At the core of every social, political, and economic system is a picture of human nature (to paraphrase 20th-century columnist Walter Lippmann). The suppositions we begin with — the ways in which that picture is developed — determine the lives we lead, the institutions we build, and the civilizations we create. They are the foundation stone.
Three Views of Human Nature
During the 18th century — a period that saw the advent of modern capitalism — there were several different currents of thought about the nature of the human person. Three models were particularly significant.
One model was that humans, while flawed, are perfectible. A second was that we are flawed, and fatally so; we need to accept and build our society around this unpleasant reality. A third view was that although human beings are flawed, we are capable of virtuous acts and self-government — that under the right circumstances, human nature can work to the advantage of the whole.
The first school included those who (representing the French Enlightenment) believed in man's perfectibility and the pre-eminence of scientific rationalism. Their plans were grandiose, utopian, and revolutionary, aiming at “the universal regeneration of mankind” and the creation of a “New Man.”
Such notions, espoused by Jean-Jacques Rousseau and other Enlightenment philosophes, heavily influenced a later generation of socialist thinkers. These theorists — Robert Owen, Charles Fourier, and Henri de Saint-Simon among them — believed that human nature can be as easily reshaped as hot wax. They considered human nature plastic and malleable, to the point that no fixed human nature existed to speak of; architects of a social system could, therefore, mold it into anything they imagined.
These theorists dreamed of a communal society, liberated from private property and free of human inequality. They articulated a theory of human nature and socioeconomic organization that eventually influenced capitalism's most famous and bitter critic: the German philosopher, economist, and revolutionary Karl Marx.
The second current of thought, embodied in the writings of 17th-century Englishmen Thomas Hobbes and Bernard Mandeville, viewed human nature as more nearly the opposite: inelastic, brittle, and unalterable. And people were, at their core, antisocial beings.
Hobbes, for example, worried that people were ever in danger of lapsing into a pre-civilized state, “without a common power to keep them all in awe,” which, in turn, would lead to a hopeless existence, a “state of nature” characterized by “a war of every man, against every man.” It was, Hobbes wrote, a life “solitary, poor, nasty, brutish, and short.” To avoid this fate, one must submit to the authority of the state, what he termed the “Leviathan” (a monstrous, multi-headed sea creature mentioned in the Hebrew Bible). In the process, we would gain self-preservation, but at the expense of liberty.
The third model of human nature is found in the thinking of the American founders. “If men were angels,” wrote James Madison, the father of the Constitution, in Federalist Paper No. 51, “no government would be necessary.” But Madison and the other founders knew men were not angels and would never become angels. They believed instead that human nature was mixed, a combination of virtue and vice, nobility and corruption. People were swayed by both reason and passion, capable of self-government but not to be trusted with absolute power. The founders' assumption was that within every human heart, let alone among different individuals, are competing and sometimes contradictory moral impulses and currents.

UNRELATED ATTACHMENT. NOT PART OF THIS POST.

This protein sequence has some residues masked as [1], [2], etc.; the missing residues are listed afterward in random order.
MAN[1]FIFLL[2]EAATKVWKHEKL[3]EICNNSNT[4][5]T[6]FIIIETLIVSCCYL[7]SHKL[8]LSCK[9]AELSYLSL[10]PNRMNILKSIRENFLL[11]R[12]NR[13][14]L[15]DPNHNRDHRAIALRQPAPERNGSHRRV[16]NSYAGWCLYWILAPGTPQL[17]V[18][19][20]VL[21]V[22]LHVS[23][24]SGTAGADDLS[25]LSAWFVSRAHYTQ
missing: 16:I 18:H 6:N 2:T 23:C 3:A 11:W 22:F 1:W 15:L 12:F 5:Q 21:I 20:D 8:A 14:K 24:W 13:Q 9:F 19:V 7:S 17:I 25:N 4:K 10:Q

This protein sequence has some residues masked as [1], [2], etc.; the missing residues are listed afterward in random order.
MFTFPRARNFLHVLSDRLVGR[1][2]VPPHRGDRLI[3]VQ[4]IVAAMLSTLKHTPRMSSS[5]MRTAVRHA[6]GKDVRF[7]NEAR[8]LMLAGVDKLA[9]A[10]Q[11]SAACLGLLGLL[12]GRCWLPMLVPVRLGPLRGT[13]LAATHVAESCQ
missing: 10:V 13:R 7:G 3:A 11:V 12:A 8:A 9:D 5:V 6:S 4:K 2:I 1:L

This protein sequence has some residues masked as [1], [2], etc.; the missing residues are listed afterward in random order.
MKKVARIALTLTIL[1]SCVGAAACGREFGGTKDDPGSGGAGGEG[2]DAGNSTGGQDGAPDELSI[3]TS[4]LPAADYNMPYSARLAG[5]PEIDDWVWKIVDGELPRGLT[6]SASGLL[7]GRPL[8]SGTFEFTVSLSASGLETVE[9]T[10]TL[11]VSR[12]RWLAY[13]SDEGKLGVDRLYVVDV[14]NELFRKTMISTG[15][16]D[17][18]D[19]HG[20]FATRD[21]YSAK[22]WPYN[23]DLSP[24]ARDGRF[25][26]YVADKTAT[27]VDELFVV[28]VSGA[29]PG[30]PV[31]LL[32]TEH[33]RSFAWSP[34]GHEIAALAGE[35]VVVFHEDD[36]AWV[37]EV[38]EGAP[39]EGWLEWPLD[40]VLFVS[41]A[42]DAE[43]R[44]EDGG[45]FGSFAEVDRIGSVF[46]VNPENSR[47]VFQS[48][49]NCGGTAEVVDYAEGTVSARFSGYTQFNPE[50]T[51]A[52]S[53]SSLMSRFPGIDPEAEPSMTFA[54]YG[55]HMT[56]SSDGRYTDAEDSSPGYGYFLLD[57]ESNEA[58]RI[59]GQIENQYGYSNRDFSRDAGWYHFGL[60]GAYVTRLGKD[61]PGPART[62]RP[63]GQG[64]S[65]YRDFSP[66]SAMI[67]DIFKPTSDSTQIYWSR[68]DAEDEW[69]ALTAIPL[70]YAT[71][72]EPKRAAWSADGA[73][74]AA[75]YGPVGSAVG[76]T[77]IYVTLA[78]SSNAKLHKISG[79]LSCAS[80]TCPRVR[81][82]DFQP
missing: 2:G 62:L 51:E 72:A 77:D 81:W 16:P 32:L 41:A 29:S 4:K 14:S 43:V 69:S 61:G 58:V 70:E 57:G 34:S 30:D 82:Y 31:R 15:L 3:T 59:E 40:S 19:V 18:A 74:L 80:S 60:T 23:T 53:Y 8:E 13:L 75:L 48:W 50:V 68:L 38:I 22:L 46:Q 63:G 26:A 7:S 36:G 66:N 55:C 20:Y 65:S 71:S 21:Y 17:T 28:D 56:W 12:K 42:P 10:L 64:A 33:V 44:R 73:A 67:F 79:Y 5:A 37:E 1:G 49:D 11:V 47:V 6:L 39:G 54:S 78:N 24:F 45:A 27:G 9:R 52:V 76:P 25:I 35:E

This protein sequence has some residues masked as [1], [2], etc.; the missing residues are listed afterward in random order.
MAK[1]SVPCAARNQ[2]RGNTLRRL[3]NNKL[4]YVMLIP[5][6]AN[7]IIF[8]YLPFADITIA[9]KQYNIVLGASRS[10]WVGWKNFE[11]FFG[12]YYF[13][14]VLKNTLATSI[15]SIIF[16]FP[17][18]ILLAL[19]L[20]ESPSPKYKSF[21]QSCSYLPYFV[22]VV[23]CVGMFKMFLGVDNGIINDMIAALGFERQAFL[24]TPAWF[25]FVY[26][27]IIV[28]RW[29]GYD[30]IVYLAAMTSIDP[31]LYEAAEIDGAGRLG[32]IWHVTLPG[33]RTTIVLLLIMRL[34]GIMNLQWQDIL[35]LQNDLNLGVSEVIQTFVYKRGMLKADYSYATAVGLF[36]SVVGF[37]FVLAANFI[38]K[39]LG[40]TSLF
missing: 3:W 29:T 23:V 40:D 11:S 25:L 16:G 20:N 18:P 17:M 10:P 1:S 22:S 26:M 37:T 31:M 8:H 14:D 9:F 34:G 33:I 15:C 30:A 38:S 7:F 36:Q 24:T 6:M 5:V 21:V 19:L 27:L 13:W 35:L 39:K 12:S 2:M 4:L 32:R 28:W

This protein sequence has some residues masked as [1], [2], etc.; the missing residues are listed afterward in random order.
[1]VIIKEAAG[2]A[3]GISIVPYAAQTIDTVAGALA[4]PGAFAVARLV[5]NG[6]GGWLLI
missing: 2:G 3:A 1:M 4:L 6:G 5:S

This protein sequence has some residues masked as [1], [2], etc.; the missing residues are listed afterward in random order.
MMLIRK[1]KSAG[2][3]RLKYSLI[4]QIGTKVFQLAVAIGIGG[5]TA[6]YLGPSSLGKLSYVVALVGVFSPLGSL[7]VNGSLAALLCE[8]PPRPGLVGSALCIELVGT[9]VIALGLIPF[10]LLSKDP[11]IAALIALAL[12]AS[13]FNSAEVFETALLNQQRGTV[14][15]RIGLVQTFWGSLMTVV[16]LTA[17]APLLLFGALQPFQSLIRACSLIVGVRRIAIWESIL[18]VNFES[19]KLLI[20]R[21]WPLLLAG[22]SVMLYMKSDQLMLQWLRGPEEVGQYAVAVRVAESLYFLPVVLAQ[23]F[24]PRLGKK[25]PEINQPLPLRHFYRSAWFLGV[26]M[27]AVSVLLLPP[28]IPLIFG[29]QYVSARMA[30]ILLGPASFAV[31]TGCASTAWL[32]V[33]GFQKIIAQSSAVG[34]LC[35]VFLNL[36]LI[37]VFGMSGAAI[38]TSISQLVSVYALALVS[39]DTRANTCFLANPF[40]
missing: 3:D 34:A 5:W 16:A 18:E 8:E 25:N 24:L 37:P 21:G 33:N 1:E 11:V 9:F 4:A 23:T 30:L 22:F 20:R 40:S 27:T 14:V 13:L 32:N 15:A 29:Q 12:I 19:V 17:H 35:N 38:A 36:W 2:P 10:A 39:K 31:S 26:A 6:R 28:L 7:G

This last view of human nature is consistent with and reflective of Christian teaching. The Scriptures teach that we are both made in the image of God and fallen creatures; in the words of Saint Paul, we can be “instruments of wickedness” as well as “instruments of righteousness.” All have sinned and fallen short of the glory of God, the Bible declares — yet it also tells us to be holy in all our conduct, to walk in His statutes, and not to grow weary in doing good. Human beings are capable of acts of squalor and acts of nobility; we can pursue vice and we can pursue virtue.
As for the matter of the state: Romans 13 makes clear that government is divinely sanctioned by God to preserve public order, restrain evil, and make justice possible. This, too, was a view shared by many of the founders. Government reflects human nature, they argued, “because the passions of men will not conform to the dictates of reason and justice without constraint.”
The Anglo-Scottish Enlightenment philosophies of Adam Smith, David Hume, and Francis Hutcheson both informed and aligned with the views of the American founders and Christian teaching. Smith was himself a professor of moral philosophy; The Theory of Moral Sentiments preceded The Wealth of Nations. Smith and his compatriots did not believe in the perfectibility of human nature and thought it foolish to build any human institution on the possibility of attaining such perfection. Neither did they believe that human nature was irredeemably corrupt and devoid of virtue.
Self Interest: A Positive or Negative Human Characteristic?
The American founders believed, and capitalism rests on the belief, that people are driven by “self-interest” and the desire to better our condition. Self-interest is not necessarily bad; in fact, Smith believed, and capitalism presupposes, that the general welfare depends on allowing an individual to pursue his self-interest “as long as he does not violate the laws of justice.” When a person acts in his own interest, “he frequently promotes [the interest] of society more effectually than when he really intends to promote it.”
Michel Guillaume Jean de Crèvecœur, among the first writers who attempted to explain the American frontier and the concept of the “American Dream” to a European audience, captured this view when he wrote: